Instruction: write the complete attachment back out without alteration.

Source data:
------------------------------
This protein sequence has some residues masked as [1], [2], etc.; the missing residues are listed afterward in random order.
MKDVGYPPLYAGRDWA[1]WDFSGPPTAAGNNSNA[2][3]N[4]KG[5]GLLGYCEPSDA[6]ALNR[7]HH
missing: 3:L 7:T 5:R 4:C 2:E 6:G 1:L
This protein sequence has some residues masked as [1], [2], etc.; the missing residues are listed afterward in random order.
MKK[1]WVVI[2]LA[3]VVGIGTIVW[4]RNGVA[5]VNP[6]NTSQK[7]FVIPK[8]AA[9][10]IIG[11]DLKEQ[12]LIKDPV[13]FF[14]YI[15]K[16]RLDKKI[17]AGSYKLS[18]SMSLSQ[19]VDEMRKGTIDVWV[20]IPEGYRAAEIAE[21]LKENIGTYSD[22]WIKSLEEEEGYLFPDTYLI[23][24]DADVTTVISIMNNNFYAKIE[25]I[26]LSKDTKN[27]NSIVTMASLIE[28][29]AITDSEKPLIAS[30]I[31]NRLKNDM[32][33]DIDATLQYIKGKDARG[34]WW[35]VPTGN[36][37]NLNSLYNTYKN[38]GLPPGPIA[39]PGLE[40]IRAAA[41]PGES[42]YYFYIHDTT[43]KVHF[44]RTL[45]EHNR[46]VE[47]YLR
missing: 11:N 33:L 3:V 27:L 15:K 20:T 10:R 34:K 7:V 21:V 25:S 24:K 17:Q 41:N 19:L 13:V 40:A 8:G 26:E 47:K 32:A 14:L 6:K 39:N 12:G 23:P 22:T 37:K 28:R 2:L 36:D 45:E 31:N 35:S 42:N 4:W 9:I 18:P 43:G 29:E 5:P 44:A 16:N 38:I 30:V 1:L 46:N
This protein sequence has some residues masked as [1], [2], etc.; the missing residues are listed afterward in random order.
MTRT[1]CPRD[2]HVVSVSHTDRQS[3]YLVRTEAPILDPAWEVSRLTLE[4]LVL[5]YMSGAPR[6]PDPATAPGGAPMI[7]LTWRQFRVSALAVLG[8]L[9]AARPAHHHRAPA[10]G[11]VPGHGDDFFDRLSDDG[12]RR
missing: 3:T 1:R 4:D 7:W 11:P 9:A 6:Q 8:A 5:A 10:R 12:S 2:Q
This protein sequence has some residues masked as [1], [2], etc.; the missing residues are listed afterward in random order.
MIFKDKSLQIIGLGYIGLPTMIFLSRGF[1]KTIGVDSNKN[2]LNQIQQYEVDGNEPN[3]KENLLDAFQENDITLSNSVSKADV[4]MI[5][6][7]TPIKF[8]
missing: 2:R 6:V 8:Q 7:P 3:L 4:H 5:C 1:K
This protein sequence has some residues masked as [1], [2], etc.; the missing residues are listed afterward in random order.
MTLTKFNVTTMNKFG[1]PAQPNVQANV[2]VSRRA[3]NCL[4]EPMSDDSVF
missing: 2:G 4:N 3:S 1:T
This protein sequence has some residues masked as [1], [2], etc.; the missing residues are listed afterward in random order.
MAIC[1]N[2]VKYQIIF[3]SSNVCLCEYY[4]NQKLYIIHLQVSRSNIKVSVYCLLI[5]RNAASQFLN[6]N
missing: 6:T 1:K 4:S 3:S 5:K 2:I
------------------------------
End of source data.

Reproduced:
This protein sequence has some residues masked as [1], [2], etc.; the missing residues are listed afterward in random order.
MKDVGYPPLYAGRDWA[1]WDFSGPPTAAGNNSNA[2][3]N[4]KG[5]GLLGYCEPSDA[6]ALNR[7]HH
missing: 3:L 7:T 5:R 4:C 2:E 6:G 1:L
This protein sequence has some residues masked as [1], [2], etc.; the missing residues are listed afterward in random order.
MKK[1]WVVI[2]LA[3]VVGIGTIVW[4]RNGVA[5]VNP[6]NTSQK[7]FVIPK[8]AA[9][10]IIG[11]DLKEQ[12]LIKDPV[13]FF[14]YI[15]K[16]RLDKKI[17]AGSYKLS[18]SMSLSQ[19]VDEMRKGTIDVWV[20]IPEGYRAAEIAE[21]LKENIGTYSD[22]WIKSLEEEEGYLFPDTYLI[23][24]DADVTTVISIMNNNFYAKIE[25]I[26]LSKDTKN[27]NSIVTMASLIE[28][29]AITDSEKPLIAS[30]I[31]NRLKNDM[32][33]DIDATLQYIKGKDARG[34]WW[35]VPTGN[36][37]NLNSLYNTYKN[38]GLPPGPIA[39]PGLE[40]IRAAA[41]PGES[42]YYFYIHDTT[43]KVHF[44]RTL[45]EHNR[46]VE[47]YLR
missing: 11:N 33:L 3:V 27:L 15:K 20:T 10:R 34:K 7:V 21:V 25:S 24:K 17:Q 41:N 19:L 13:V 40:A 8:G 26:E 47:K 32:A 14:L 6:K 39:N 12:G 23:P 22:T 37:K 28:R 2:L 36:D 45:E 31:N 35:S 42:N 4:W 9:I 18:P 43:G 29:E 5:P 44:A 16:N 38:I 30:V 1:L 46:N
This protein sequence has some residues masked as [1], [2], etc.; the missing residues are listed afterward in random order.
MTRT[1]CPRD[2]HVVSVSHTDRQS[3]YLVRTEAPILDPAWEVSRLTLE[4]LVL[5]YMSGAPR[6]PDPATAPGGAPMI[7]LTWRQFRVSALAVLG[8]L[9]AARPAHHHRAPA[10]G[11]VPGHGDDFFDRLSDDG[12]RR
missing: 3:T 1:R 4:D 7:W 11:P 9:A 6:Q 8:A 5:A 10:R 12:S 2:Q
This protein sequence has some residues masked as [1], [2], etc.; the missing residues are listed afterward in random order.
MIFKDKSLQIIGLGYIGLPTMIFLSRGF[1]KTIGVDSNKN[2]LNQIQQYEVDGNEPN[3]KENLLDAFQENDITLSNSVSKADV[4]MI[5][6][7]TPIKF[8]
missing: 2:R 6:V 8:Q 7:P 3:L 4:H 5:C 1:K
This protein sequence has some residues masked as [1], [2], etc.; the missing residues are listed afterward in random order.
MTLTKFNVTTMNKFG[1]PAQPNVQANV[2]VSRRA[3]NCL[4]EPMSDDSVF
missing: 2:G 4:N 3:S 1:T
This protein sequence has some residues masked as [1], [2], etc.; the missing residues are listed afterward in random order.
MAIC[1]N[2]VKYQIIF[3]SSNVCLCEYY[4]NQKLYIIHLQVSRSNIKVSVYCLLI[5]RNAASQFLN[6]N
missing: 6:T 1:K 4:S 3:S 5:K 2:I